To this I add the comment of Robert Culver:
It seems to this writer that it takes some shading of evidence from sincere convictions drawn from another quarter of doctrine to suppose that adam and anthropos whence ‘anthropology’, ever means just man’s body to the exclusion of his soul. – Robert Culver, Systematic Theology, 279
But that is what Creationists must teach. So, how do Creationists say that we are sinners and we are guilty of Adam’s transgression if we didn’t participate in it, and really we had nothing to do with it? They say that it is because God imputes his sin to us in the same way as God imputes righteousness in Christ to us. Well, we understand why God has to impute the righteousness of Christ to us: because we’re not in ourselves connected to the righteousness of God in Christ. But we also understand that we are connected to Adam!
For as in Adam all die, so also in Christ shall all be made alive. – I Corinthians 15:22
Why Do We Die?
Why do we die? Because we are “in Adam.” We need to get into Christ to be made alive. But how do we get into Christ? By a new birth. We have to be joined to Christ, and we are joined to Him through adoption and the new birth by the Holy Spirit. That is when His righteousness is imputed to us. But why do we need Adam’s sin and guilt heaped on us?
As Shedd says, “to make the eternal damnation of a human soul depend upon vicarious [i.e. “in our place”] sin, contradicts the profound convictions of the human conscience.”
To say that because Adam sinned we’re damned, just because that’s the way God decides it, and not because of any relationship we bear to Adam, would be unjust. Calling on God’s freedom to do as He wants to validate such a thing amounts to redefining God’s desires along voluntarist and nominalist lines. This is a card played all too often by some theologians.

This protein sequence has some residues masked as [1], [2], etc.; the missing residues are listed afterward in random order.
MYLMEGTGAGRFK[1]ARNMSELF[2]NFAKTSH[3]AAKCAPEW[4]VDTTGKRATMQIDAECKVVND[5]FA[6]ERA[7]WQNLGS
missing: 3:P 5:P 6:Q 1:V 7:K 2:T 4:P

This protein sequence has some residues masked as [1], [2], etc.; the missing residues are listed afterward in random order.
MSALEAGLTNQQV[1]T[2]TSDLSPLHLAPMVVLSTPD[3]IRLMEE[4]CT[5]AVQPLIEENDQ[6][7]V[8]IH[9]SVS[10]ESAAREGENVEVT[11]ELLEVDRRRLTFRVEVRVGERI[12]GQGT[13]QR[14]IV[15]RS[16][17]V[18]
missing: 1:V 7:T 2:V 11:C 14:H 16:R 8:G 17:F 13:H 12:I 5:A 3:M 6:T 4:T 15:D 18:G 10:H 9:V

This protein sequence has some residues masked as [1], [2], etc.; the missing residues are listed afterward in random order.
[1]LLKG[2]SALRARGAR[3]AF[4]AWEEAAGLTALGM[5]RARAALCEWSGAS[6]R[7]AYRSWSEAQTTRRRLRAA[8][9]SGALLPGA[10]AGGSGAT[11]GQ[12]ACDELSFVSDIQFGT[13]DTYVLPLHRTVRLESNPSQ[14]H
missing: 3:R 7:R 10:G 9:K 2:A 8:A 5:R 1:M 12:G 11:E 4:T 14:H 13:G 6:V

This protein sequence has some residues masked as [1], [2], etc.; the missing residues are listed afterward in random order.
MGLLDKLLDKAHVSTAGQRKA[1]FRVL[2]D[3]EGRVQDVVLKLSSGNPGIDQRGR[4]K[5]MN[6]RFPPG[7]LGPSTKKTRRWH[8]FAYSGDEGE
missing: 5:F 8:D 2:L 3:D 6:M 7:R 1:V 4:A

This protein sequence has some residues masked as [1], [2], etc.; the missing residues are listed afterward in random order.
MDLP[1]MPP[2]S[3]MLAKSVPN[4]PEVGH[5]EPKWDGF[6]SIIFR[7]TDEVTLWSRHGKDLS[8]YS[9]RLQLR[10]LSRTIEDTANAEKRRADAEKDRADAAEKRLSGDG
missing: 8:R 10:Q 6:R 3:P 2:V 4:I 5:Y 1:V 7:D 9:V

Arguing against Traducianism and for Creationism, Herman Bavinck introduced covenant theology to bolster his doctrine. He wrote:
The so-called realism, say of Shedd, is inadequate both as an explanation of Adam’s sin, and as an explanation of righteousness by faith in Christ. Needed among human beings is another kind of unity, one that causes them to act unitedly as a moral body, organically-connected as well as ethically-united, and that is a federal unity, that is a covenant unity. Now on the basis of a physical unity an ethical unity has to be constructed; Adam as our ancestor is not enough, he must also be the covenant head of the human race just as Christ, although he is not our common ancestor in a physical sense, is still able as covenant head to bestow righteousness and blessedness upon his church. Now this moral unity of the human race can only be maintained on the basis of Creationism, for it has a character of its own, is distinct from that of animals, as well as that of the angels, and therefore also comes into being in its own way; both by physical descendent [Adam] and by a created act of God [Creationism], the two of them in conjunction with each other. – Reformed Dogmatics, Vol. 2.586
Of course, Traducianism is not inadequate for an explanation of Adam’s sin, because we are connected to him spiritually. As the Bible clearly declares, God created the whole person:
The Creation of Eve – So the LORD God caused a deep sleep to fall upon the man, and while he slept took one of his ribs and closed up its place with flesh. And the rib that the LORD God had taken from the man he made into a woman and brought her to the man. – Genesis 2:21-22
Did God just bring a body to the man, or did he bring a person, body and a soul? There is nothing here to say that God breathed a soul into Eve like he did with Adam in verse 7. Here, God just takes the material as it were – the substance, the essence of the man – from the man and creates a woman, body and soul. In the Old Testament the words for ‘soul’ and ‘spirit’ (especially the former), designates more often than not the whole person.
More to come…